2 Most Urgent Emotions to Make Prospects Decide
Neuroscientists have finally proven something that world-class salespeople have always known. People decide emotionally and then justify their decision with logic. They usually don’t even realize they’re doing it.
Business decisions, we have been told, are particularly based on facts, and should be devoid of emotion. That simply is not the case.
In order to master persuasion, our corporate sales training shows how we must begin by understanding how people are persuaded. Because we know that people decide with their emotions, we need to understand which emotions drive business decisions.
At the middle of the Predictive Sales Funnel ™, sales people work to build urgency. That means, through the development of two compliance principles, we are able to move higher on the prospect’s To Do List.
The two emotions that create Urgency are Reciprocity and Scarcity.
Based on social norms across cultures, reciprocity demands that one sort of action be repaid in kind.
Politics and businesses live and die on reciprocity. We use reciprocity in the Middle of the Funnel when we seek to understand first. Rather than pushing our idea or product, we actively listen to the prospect’s issues to create an environment of asking questions and listening.
In Social Psychology
Social psychologist at Cornell University, Dennis T. Regan, performed a lab experiment in the 1970s to examine the effects of a favor and liking on compliance. In the experiment, the volunteer was ultimately asked to buy a raffle ticket from the experimenter.
In some groups, the experimenter did nothing at all to influence his likability or tap into reciprocity. Likability affected the outcome positively. The highest sales rate of the raffle ticket happened, though, when the experimenter bought the volunteer a soft drink.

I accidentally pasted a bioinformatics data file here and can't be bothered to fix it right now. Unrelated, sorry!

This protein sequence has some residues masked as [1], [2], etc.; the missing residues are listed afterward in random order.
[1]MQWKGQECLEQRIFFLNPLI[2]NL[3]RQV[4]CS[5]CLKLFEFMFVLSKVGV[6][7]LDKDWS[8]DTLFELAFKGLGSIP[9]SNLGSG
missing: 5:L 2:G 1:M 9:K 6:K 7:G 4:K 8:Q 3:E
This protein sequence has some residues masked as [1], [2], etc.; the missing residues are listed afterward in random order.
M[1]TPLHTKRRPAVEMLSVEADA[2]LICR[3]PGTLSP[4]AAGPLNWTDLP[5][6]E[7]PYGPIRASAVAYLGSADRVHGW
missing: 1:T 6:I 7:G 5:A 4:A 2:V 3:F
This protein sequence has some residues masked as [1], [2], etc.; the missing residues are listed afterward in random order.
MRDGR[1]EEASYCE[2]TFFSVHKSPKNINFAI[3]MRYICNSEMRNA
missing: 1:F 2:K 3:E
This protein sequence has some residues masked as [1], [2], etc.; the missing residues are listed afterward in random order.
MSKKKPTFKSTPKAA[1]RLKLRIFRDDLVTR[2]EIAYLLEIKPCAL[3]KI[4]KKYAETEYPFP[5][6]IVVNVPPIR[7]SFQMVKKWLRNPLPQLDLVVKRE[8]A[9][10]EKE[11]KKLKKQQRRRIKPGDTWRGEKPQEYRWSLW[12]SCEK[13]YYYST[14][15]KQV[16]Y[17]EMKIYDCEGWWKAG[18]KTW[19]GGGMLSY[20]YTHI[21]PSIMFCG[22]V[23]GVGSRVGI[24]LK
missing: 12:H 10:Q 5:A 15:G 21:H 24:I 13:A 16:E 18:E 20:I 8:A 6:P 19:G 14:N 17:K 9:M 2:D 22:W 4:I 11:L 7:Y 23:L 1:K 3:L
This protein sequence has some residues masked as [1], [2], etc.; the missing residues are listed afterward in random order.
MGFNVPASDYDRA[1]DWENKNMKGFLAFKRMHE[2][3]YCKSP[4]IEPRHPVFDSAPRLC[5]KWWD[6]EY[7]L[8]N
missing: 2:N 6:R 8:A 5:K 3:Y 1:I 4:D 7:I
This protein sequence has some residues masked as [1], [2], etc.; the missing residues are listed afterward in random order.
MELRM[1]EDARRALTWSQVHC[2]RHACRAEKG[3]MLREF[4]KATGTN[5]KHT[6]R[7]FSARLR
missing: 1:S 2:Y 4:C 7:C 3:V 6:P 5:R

To quote the study, “the relationship between favors and compliance is mediated, not by liking for the favor-doer, but by normative pressure to reciprocate.”
How to Incite Reciprocity
One form of reciprocity—as we saw in the example above—is to give something. Even when the gift is not immediately repaid, it is generally reciprocated over time.
The second, more applicable form of reciprocity in the business scenario is understanding. When we seek first to understand others, we can greatly increase the odds that our prospect will reciprocate when we seek to be understood.
Here are some ways of inciting reciprocity:
- Search and acknowledge virtues.
- Unify under common goals.
- Perform a favor.
- Mirror the prospect’s verbiage and body language.
Scarcity is simply the term for wanting what we can’t have, especially when we are accustomed to having it.
Some examples of scarcity motivating buying or choice are the following:
- The gas shortage in the 1970s—or even hearing that gas prices will soon rise—sends everyone out to the station to fill up.
- The New Coke incident–not only did customers not like New Coke, but the demand for Coca-Cola Classic skyrocketed when it was on longer available.
How to Utilize Scarcity
Studies show that although prospects do respond to scarcity, when your prospects are smart (which they are), they can detect that it is being used as a selling tactic. When your buyer feels like they’re being “sold,” scarcity does not work.
Here are the classic examples of when scarcity doesn’t work:
- “I have someone else coming to look at this house in half an hour. They seem like they’re ready to make an offer.”
- “If you buy the membership right now, then I can knock 10% off the price.”
Basically, because both of these instances are contrived, most buyers can see through the words to the tactic, and they balk.
The most effective ways of utilizing scarcity are the following.
- Quantity-related scarcity. Such as, “There are two seats left at this price.”
- Time-related scarcity. “Last day to buy at this price.”
We see this electronically when we add something to our cart and get the warning that only two of our item is left in stock, or when the sale ends at two hours. Click here for more examples of scarcity at its best.
So, if your sales force is wondering how to convince your buyer to make a decision, then the principles of reciprocity and scarcity that we teach in our corporate sales training will help. Reciprocity and scarcity drive your business decision to the top of the prospect’s To Do List, and develop urgency that the buyer acts now.
Photo by Matthew Wiebe.